However, we find the allegations of count II insufficient to state a cause of action for conspiracy to defame. To state a cause of action for civil conspiracy, a complaint must allege that two or more persons combined or agreed to commit an unlawful act or to do an otherwise lawful act by unlawful means. Burnside v. Abbott Laboratories, 351 Pa.Superior Ct. 264, 505 A.2d 973 (1985). Proof of malice, an intent to injure, is also essential. Thompson Coal Co. v. Pike Coal Co., 488 Pa. 198, 412 A.2d 466 (1979); Burnside. A civil conspiracy becomes actionable when some overt act is performed in pursuance of the common purpose or design held by the conspirators and actual damage results. Baker v. Rangos, 229 Pa.Superior Ct. 333, 324 A.2d 498 (1974).

Taking all facts pled in appellant's second amended complaint as true, appellant has sufficiently alleged, as will appear hereinafter, that appellees defamed him, which conduct constitutes an unlawful act. Appellant has also sufficiently alleged malice and overt acts as well as actual damage.

As to whether appellees Mellody and Lewis acted in concert or entered into an agreement, however, appellant merely alleges that they did so, but fails to set forth any supporting facts such as meetings, conferences, telephone calls or joint signatures on written recommendations sent to potential employers to indicate a conspiracy. Nor does appellant allege facts inferring conspiratorial conduct. Contrast Commonwealth v. Musser Forests, Inc., 394 Pa. 205, 146 A.2d 714 (1958) and Baker where facts are set forth indicating joint activities. Compare Landau v. Western *419 Pennsylvania National Bank, 445 Pa. 217, 282 A.2d 335 (1971).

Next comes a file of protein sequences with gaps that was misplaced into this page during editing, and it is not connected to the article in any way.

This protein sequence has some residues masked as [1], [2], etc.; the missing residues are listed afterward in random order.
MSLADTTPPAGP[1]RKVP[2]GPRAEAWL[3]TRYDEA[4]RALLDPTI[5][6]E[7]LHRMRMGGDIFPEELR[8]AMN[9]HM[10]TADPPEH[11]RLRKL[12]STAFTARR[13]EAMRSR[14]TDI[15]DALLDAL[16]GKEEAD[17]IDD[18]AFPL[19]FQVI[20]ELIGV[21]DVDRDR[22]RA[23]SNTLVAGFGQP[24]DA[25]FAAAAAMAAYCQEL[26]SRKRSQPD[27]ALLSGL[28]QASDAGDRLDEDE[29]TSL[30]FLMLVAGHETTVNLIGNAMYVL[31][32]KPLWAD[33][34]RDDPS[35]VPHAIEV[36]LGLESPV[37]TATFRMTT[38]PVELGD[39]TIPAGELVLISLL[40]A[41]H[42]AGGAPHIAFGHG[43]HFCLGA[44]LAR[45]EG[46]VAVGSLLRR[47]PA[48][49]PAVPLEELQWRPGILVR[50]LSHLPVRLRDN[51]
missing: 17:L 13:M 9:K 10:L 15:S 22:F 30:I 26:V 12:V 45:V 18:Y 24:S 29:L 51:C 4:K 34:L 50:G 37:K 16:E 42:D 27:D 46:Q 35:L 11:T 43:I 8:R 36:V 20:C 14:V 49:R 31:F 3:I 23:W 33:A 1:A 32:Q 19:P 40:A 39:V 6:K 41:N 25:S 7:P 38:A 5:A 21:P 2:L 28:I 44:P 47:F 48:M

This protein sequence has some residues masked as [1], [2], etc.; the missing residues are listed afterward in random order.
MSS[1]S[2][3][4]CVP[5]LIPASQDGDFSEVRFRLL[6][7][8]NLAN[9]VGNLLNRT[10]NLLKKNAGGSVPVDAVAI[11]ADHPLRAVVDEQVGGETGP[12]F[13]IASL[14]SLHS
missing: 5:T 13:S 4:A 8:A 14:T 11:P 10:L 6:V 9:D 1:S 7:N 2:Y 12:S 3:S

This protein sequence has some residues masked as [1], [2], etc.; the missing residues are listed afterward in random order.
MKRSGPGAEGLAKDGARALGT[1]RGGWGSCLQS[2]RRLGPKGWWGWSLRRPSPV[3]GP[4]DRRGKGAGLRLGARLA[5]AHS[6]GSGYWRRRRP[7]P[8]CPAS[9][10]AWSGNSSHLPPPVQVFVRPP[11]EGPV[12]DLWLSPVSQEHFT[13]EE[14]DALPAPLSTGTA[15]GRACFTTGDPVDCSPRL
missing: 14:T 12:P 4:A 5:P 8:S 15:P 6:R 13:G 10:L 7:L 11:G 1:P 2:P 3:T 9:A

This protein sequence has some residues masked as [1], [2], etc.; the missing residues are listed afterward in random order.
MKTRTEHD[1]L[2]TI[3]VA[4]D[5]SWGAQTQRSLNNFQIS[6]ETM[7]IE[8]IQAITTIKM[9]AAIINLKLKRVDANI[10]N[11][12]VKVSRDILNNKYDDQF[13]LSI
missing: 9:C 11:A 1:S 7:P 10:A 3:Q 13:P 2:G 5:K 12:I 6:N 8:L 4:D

Although appellant has clearly pled parallel conduct by appellees Mellody and Lewis, such conduct alone is insufficient to establish a civil conspiracy just as bald assertions thereof are insufficient. Burnside. "The mere fact that two or more persons, each with the right to do a thing, happen to do that thing at the same time is not by itself an actionable conspiracy." Thompson Coal Co., 488 Pa. at 212, 412 A.2d at 473. For this reason, we find, albeit on a different basis than that used by the trial court, that the demurrer to count II was properly sustained and the count was properly dismissed for failure to sufficiently set forth all elements necessary to a cause of action for civil conspiracy to defame as required by Pa.R.C.P. No. 1019(a).

As previously noted, the trial judge actually sustained appellees' demurrer because he found the statements set forth in paragraphs 12 and 15 of appellant's second amended complaint, upon which both counts I and II rely, to be incapable of a defamatory meaning. The threshold issue, of course, in a defamation action is whether or not the communication in question is capable of a defamatory meaning. Corabi v. Curtis Publishing Co., 441 Pa. 432, 273 A.2d 899 (1971); Goralski v. Pizzimenti, 115 Pa.Commonwealth Ct. 210, 540 A.2d 595 (1988).

Counts alleging defamation should not be dismissed on the basis of a preliminary objection in the nature of demurrer unless it is clear that the communication is incapable of a defamatory meaning. Gordon. Whether a communication is capable of a defamatory meaning is for the court to determine in the first instance. Corabi. However, if the court concludes that the communication could be construed as defamatory, then the final determination is for the jury. Id.